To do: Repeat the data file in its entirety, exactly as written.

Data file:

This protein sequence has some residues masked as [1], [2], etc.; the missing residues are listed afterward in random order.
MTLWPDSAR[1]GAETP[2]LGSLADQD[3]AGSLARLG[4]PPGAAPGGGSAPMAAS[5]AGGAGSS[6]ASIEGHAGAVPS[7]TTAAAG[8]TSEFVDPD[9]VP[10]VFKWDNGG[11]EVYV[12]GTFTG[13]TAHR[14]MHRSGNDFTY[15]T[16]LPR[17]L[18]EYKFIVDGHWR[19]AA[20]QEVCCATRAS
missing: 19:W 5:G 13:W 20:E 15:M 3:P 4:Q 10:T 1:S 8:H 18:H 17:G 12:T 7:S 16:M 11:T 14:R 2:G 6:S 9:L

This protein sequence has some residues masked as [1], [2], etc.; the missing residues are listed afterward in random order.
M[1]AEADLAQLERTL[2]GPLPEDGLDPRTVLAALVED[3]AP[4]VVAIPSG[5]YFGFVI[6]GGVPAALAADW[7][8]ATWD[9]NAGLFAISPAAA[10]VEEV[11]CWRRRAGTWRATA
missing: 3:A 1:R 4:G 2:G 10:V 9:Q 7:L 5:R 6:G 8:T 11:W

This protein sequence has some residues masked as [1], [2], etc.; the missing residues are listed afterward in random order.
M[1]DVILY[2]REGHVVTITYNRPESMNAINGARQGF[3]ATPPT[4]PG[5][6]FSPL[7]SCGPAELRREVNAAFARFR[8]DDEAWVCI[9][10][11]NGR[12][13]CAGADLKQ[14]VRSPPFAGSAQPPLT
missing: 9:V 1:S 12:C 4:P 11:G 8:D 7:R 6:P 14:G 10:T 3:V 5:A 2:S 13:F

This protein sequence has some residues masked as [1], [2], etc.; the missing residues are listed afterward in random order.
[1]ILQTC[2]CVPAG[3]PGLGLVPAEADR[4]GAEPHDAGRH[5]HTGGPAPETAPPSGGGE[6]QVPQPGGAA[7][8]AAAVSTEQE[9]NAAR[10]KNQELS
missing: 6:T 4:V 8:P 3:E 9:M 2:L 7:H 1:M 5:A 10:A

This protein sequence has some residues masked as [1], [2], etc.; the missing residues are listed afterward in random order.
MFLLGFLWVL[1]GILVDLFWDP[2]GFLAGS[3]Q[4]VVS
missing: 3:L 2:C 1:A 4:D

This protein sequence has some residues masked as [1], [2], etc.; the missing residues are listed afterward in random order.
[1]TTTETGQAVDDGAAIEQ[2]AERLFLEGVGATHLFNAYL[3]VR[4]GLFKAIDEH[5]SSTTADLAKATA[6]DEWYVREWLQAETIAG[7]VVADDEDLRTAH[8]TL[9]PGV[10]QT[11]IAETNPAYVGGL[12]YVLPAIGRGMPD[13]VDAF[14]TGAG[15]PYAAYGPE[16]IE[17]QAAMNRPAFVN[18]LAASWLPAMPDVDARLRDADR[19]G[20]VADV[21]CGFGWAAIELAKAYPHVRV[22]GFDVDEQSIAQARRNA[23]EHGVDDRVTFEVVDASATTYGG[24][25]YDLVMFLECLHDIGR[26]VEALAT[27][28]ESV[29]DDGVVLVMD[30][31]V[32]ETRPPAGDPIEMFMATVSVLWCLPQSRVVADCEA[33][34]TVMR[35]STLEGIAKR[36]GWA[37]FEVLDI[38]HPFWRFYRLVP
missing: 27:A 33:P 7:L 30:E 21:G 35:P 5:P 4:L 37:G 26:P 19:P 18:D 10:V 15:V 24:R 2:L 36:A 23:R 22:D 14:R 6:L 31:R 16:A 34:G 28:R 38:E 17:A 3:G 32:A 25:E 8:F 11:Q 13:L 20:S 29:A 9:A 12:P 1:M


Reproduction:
This protein sequence has some residues masked as [1], [2], etc.; the missing residues are listed afterward in random order.
MTLWPDSAR[1]GAETP[2]LGSLADQD[3]AGSLARLG[4]PPGAAPGGGSAPMAAS[5]AGGAGSS[6]ASIEGHAGAVPS[7]TTAAAG[8]TSEFVDPD[9]VP[10]VFKWDNGG[11]EVYV[12]GTFTG[13]TAHR[14]MHRSGNDFTY[15]T[16]LPR[17]L[18]EYKFIVDGHWR[19]AA[20]QEVCCATRAS
missing: 19:W 5:G 13:W 20:E 15:M 3:P 4:Q 10:T 1:S 8:H 18:H 17:G 12:T 7:S 16:M 11:T 14:R 2:G 6:S 9:L

This protein sequence has some residues masked as [1], [2], etc.; the missing residues are listed afterward in random order.
M[1]AEADLAQLERTL[2]GPLPEDGLDPRTVLAALVED[3]AP[4]VVAIPSG[5]YFGFVI[6]GGVPAALAADW[7][8]ATWD[9]NAGLFAISPAAA[10]VEEV[11]CWRRRAGTWRATA
missing: 3:A 1:R 4:G 2:G 10:V 9:Q 7:L 5:R 6:G 8:T 11:W

This protein sequence has some residues masked as [1], [2], etc.; the missing residues are listed afterward in random order.
M[1]DVILY[2]REGHVVTITYNRPESMNAINGARQGF[3]ATPPT[4]PG[5][6]FSPL[7]SCGPAELRREVNAAFARFR[8]DDEAWVCI[9][10][11]NGR[12][13]CAGADLKQ[14]VRSPPFAGSAQPPLT
missing: 9:V 1:S 12:C 4:P 11:G 8:D 7:R 6:P 14:G 10:T 3:V 5:A 2:S 13:F

This protein sequence has some residues masked as [1], [2], etc.; the missing residues are listed afterward in random order.
[1]ILQTC[2]CVPAG[3]PGLGLVPAEADR[4]GAEPHDAGRH[5]HTGGPAPETAPPSGGGE[6]QVPQPGGAA[7][8]AAAVSTEQE[9]NAAR[10]KNQELS
missing: 6:T 4:V 8:P 3:E 9:M 2:L 7:H 1:M 5:A 10:A

This protein sequence has some residues masked as [1], [2], etc.; the missing residues are listed afterward in random order.
MFLLGFLWVL[1]GILVDLFWDP[2]GFLAGS[3]Q[4]VVS
missing: 3:L 2:C 1:A 4:D

This protein sequence has some residues masked as [1], [2], etc.; the missing residues are listed afterward in random order.
[1]TTTETGQAVDDGAAIEQ[2]AERLFLEGVGATHLFNAYL[3]VR[4]GLFKAIDEH[5]SSTTADLAKATA[6]DEWYVREWLQAETIAG[7]VVADDEDLRTAH[8]TL[9]PGV[10]QT[11]IAETNPAYVGGL[12]YVLPAIGRGMPD[13]VDAF[14]TGAG[15]PYAAYGPE[16]IE[17]QAAMNRPAFVN[18]LAASWLPAMPDVDARLRDADR[19]G[20]VADV[21]CGFGWAAIELAKAYPHVRV[22]GFDVDEQSIAQARRNA[23]EHGVDDRVTFEVVDASATTYGG[24][25]YDLVMFLECLHDIGR[26]VEALAT[27][28]ESV[29]DDGVVLVMD[30][31]V[32]ETRPPAGDPIEMFMATVSVLWCLPQSRVVADCEA[33][34]TVMR[35]STLEGIAKR[36]GWA[37]FEVLDI[38]HPFWRFYRLVP
missing: 27:A 33:P 7:L 30:E 21:G 35:P 5:P 4:L 37:G 26:P 19:P 18:D 10:V 15:V 24:R 2:L 36:A 23:R 22:D 14:R 6:L 31:R 16:A 34:G 28:R 38:E 17:A 3:G 32:A 25:E 8:F 11:Q 13:L 20:S 29:A 9:A 12:P 1:M